Punk Rock and the Value of Auto-ethnographic Writing about Music
Why do many of the books on punk rock and hardcore punk come with punk attitude? Why are a good number of the books written from a personal perspective? What kind of value do the diary entries of Nils Stevenson in 'Vacant: A Diary of the Punk Years 1976-79' have compared to an article on the rhetoric of class by David Simonelli in the journal 'Contemporary British History'? In some respects scholarly writing on punk rock seems like a contradiction. How can music so rooted in anti-establishment sentiment be appropriated into an institutional setting? The auto-ethnographic approach found in many of the studies of punk might be an answer to this question. The writers have used their own experiences as musicians and fans to reflect on and analyse the music and scenes which arguably provides the reader with a more immediate insight. This paper argues for an auto-ethnographic approach to the writing of punk and hardcore punk and suggests that this style of writing about music offers the reader an ‘authentic’ insight into these particular music scenes.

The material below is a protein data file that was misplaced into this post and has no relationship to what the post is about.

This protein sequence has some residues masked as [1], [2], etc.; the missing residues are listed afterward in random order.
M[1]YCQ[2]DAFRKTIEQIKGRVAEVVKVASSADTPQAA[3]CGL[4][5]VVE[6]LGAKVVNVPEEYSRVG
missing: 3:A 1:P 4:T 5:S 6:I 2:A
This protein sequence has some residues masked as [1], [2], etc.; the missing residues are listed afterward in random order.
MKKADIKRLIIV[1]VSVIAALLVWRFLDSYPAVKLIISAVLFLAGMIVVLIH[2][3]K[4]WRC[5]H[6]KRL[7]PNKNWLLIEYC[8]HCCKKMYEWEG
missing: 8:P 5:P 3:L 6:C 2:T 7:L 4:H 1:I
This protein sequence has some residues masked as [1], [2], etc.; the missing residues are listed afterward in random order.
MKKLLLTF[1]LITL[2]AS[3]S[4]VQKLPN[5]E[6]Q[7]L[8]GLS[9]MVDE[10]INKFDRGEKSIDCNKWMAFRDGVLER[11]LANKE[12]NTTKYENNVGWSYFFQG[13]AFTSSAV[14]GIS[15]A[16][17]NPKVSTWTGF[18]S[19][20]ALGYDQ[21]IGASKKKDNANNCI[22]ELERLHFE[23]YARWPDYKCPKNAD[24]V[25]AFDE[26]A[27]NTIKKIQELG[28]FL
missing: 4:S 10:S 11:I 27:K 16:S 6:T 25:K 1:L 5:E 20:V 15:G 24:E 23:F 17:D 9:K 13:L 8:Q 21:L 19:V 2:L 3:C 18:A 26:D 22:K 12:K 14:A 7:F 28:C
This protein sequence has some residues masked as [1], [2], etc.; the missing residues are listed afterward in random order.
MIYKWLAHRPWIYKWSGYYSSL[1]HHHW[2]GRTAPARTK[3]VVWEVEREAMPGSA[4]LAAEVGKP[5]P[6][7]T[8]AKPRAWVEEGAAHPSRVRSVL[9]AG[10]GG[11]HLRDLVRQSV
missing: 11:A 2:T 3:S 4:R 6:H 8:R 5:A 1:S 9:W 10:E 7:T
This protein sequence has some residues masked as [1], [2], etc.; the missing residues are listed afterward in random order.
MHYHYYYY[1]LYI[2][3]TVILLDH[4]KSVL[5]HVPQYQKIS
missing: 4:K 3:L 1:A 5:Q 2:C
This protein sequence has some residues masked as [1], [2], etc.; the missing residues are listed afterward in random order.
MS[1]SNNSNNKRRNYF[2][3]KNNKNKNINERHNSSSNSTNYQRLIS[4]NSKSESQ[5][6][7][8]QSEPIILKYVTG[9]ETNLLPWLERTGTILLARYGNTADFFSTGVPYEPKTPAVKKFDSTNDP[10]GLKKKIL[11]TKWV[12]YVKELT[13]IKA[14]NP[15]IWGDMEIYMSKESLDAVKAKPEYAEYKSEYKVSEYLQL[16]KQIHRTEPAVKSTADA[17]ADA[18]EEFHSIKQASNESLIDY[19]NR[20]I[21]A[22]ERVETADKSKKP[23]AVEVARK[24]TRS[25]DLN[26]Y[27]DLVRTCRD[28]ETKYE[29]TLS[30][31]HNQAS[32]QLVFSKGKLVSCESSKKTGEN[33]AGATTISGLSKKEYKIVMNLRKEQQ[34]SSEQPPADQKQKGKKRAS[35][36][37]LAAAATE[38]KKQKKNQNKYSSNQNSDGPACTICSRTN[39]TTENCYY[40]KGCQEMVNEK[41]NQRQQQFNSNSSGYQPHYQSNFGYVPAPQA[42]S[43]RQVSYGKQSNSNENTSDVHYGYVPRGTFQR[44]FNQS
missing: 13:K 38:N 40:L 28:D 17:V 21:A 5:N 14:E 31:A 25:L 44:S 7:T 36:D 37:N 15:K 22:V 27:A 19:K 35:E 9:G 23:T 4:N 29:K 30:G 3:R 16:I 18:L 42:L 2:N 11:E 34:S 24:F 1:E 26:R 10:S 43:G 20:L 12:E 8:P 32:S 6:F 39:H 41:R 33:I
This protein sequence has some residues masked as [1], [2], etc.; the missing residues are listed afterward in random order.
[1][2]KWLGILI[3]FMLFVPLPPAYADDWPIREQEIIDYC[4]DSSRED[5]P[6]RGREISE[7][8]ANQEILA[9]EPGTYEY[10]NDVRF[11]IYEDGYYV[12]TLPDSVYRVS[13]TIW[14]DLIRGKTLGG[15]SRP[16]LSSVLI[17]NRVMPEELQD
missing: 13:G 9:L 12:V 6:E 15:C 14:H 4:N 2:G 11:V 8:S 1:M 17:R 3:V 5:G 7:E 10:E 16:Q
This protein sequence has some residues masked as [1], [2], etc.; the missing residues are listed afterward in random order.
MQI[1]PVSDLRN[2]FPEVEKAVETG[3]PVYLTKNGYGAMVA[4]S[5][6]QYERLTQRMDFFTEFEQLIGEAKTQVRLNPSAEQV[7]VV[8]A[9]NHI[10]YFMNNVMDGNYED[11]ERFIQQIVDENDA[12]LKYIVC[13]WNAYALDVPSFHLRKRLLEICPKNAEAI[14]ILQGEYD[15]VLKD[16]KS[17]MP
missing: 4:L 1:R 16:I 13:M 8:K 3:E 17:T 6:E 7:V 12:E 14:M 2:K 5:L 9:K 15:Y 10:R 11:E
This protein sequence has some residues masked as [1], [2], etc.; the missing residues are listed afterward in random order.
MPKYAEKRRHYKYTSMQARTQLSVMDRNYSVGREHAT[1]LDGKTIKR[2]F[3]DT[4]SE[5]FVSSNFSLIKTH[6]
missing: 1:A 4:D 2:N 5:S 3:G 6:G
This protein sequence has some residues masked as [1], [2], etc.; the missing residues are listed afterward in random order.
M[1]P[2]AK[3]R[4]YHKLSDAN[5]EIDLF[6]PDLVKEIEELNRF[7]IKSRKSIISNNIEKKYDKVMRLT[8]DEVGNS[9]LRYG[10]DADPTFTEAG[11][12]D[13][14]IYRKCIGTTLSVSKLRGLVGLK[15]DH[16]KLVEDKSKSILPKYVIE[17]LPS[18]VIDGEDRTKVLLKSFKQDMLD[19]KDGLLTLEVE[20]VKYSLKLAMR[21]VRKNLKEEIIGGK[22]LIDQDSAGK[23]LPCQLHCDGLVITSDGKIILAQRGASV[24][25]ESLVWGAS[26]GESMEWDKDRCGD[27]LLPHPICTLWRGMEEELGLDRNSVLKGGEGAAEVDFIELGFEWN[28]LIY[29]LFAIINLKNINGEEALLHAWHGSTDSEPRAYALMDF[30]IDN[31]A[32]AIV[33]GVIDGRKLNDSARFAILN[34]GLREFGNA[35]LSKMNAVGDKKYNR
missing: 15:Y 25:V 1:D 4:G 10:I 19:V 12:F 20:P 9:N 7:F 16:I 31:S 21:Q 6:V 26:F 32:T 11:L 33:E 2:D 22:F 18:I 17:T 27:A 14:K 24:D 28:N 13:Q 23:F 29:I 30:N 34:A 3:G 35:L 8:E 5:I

Punk; Hardcore; Auto-ethnography; Popular Music; Fan Narratives